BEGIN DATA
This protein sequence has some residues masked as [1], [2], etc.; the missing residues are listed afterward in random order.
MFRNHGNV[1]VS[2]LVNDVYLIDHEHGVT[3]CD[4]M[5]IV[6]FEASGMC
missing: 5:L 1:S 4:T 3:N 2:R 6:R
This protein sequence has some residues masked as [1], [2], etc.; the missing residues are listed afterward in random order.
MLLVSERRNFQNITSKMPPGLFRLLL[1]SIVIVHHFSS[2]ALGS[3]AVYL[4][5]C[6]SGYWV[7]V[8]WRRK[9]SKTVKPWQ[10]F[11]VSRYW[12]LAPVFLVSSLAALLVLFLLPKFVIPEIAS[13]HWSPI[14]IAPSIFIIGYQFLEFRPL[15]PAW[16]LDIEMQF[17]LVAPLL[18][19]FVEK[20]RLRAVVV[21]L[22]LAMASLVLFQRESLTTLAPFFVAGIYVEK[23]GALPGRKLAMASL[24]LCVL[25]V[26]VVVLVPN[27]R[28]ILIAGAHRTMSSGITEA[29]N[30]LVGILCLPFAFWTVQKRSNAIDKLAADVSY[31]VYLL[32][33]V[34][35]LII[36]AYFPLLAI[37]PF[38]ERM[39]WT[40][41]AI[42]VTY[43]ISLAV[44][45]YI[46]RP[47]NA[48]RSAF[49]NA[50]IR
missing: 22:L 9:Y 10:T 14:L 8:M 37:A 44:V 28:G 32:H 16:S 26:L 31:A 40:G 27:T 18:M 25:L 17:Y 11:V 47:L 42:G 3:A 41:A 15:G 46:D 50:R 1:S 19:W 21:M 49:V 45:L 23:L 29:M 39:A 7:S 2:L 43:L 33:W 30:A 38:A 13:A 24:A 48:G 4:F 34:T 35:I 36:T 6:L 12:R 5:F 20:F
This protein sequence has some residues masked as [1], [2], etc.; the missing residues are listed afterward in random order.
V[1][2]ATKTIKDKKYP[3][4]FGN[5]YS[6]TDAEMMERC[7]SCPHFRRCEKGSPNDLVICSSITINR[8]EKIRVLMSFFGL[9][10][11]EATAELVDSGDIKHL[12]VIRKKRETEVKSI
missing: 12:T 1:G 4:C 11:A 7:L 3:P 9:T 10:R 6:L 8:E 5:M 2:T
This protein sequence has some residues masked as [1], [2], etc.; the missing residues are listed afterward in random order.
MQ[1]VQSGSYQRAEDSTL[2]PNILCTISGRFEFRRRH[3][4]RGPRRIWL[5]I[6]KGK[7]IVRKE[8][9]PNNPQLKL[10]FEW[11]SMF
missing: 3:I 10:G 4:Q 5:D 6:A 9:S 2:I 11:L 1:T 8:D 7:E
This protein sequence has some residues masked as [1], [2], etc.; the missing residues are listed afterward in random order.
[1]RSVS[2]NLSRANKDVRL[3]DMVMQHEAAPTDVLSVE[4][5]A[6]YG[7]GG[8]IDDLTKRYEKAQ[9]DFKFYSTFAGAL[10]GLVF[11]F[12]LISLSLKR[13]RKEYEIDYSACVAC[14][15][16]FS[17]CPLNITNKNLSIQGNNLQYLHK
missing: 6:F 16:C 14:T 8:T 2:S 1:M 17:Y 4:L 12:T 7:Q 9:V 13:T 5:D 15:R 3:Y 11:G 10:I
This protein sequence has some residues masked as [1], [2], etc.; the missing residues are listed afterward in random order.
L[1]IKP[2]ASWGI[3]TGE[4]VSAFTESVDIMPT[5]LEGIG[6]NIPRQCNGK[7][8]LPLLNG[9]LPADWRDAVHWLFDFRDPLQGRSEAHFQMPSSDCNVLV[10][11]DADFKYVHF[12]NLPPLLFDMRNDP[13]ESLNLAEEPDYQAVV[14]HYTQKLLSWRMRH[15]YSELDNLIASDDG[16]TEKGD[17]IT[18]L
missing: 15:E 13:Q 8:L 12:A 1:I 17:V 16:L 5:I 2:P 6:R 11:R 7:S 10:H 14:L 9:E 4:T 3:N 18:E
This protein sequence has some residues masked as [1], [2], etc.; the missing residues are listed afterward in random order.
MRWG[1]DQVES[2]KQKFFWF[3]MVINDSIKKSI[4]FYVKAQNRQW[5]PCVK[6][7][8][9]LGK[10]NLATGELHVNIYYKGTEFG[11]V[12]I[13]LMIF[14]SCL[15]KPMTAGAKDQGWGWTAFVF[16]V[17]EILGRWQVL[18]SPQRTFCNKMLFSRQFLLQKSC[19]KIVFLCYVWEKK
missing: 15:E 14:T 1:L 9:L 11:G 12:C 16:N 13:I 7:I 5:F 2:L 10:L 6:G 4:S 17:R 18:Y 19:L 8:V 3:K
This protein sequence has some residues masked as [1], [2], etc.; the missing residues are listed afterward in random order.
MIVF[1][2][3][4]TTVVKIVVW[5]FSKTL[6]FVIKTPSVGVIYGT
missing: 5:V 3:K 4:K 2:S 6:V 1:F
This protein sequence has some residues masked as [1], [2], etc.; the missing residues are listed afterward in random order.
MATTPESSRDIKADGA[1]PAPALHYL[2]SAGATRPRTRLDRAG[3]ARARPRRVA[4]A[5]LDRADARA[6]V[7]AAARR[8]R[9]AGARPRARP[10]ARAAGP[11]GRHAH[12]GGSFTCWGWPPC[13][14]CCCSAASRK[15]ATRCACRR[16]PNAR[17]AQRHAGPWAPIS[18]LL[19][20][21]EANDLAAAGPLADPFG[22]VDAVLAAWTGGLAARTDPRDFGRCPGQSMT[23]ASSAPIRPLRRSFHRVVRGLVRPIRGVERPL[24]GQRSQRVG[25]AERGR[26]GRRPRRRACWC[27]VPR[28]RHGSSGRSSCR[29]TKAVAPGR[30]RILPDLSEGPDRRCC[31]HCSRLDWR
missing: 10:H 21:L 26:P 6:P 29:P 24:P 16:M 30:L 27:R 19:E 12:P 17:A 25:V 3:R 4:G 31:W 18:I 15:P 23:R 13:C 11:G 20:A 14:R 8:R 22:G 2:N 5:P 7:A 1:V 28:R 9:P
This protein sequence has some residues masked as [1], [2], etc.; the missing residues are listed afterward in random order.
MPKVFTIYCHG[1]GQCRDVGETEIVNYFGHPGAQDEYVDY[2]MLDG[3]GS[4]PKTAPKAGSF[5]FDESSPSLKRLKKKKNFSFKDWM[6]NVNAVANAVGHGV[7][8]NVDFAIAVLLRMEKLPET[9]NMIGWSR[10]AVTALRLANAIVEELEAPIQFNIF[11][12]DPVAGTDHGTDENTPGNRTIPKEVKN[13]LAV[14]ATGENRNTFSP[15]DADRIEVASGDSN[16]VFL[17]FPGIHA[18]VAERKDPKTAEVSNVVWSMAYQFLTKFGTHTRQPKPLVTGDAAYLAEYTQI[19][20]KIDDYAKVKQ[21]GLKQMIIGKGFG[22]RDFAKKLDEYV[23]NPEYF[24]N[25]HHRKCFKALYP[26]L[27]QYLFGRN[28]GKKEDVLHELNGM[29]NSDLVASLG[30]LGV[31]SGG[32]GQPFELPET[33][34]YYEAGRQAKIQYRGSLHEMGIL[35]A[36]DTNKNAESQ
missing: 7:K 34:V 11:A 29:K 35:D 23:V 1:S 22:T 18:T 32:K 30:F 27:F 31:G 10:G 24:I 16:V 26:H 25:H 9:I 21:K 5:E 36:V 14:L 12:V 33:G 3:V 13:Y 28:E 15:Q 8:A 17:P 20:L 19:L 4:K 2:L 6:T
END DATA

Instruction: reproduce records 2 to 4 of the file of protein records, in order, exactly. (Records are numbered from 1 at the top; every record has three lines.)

This protein sequence has some residues masked as [1], [2], etc.; the missing residues are listed afterward in random order.
MLLVSERRNFQNITSKMPPGLFRLLL[1]SIVIVHHFSS[2]ALGS[3]AVYL[4][5]C[6]SGYWV[7]V[8]WRRK[9]SKTVKPWQ[10]F[11]VSRYW[12]LAPVFLVSSLAALLVLFLLPKFVIPEIAS[13]HWSPI[14]IAPSIFIIGYQFLEFRPL[15]PAW[16]LDIEMQF[17]LVAPLL[18][19]FVEK[20]RLRAVVV[21]L[22]LAMASLVLFQRESLTTLAPFFVAGIYVEK[23]GALPGRKLAMASL[24]LCVL[25]V[26]VVVLVPN[27]R[28]ILIAGAHRTMSSGITEA[29]N[30]LVGILCLPFAFWTVQKRSNAIDKLAADVSY[31]VYLL[32][33]V[34][35]LII[36]AYFPLLAI[37]PF[38]ERM[39]WT[40][41]AI[42]VTY[43]ISLAV[44][45]YI[46]RP[47]NA[48]RSAF[49]NA[50]IR
missing: 22:L 9:Y 10:T 14:L 8:M 37:A 44:V 28:G 32:H 16:S 26:L 31:A 40:G 27:T 18:M 25:L 17:Y 11:V 47:L 42:G 3:A 41:A 15:G 46:D 50:R 1:S 19:W 21:M 49:V 45:L 23:L 29:M 39:A 7:S 2:L 43:L 33:W 30:A 38:A 13:A 24:A 48:G 4:F 34:T 35:I 36:T 6:L 12:R 5:F 20:F
This protein sequence has some residues masked as [1], [2], etc.; the missing residues are listed afterward in random order.
V[1][2]ATKTIKDKKYP[3][4]FGN[5]YS[6]TDAEMMERC[7]SCPHFRRCEKGSPNDLVICSSITINR[8]EKIRVLMSFFGL[9][10][11]EATAELVDSGDIKHL[12]VIRKKRETEVKSI
missing: 12:T 1:G 4:C 11:A 7:L 3:P 9:T 10:R 6:L 8:E 5:M 2:T
This protein sequence has some residues masked as [1], [2], etc.; the missing residues are listed afterward in random order.
MQ[1]VQSGSYQRAEDSTL[2]PNILCTISGRFEFRRRH[3][4]RGPRRIWL[5]I[6]KGK[7]IVRKE[8][9]PNNPQLKL[10]FEW[11]SMF
missing: 3:I 10:G 4:Q 5:D 6:A 9:S 2:I 11:L 1:T 8:D 7:E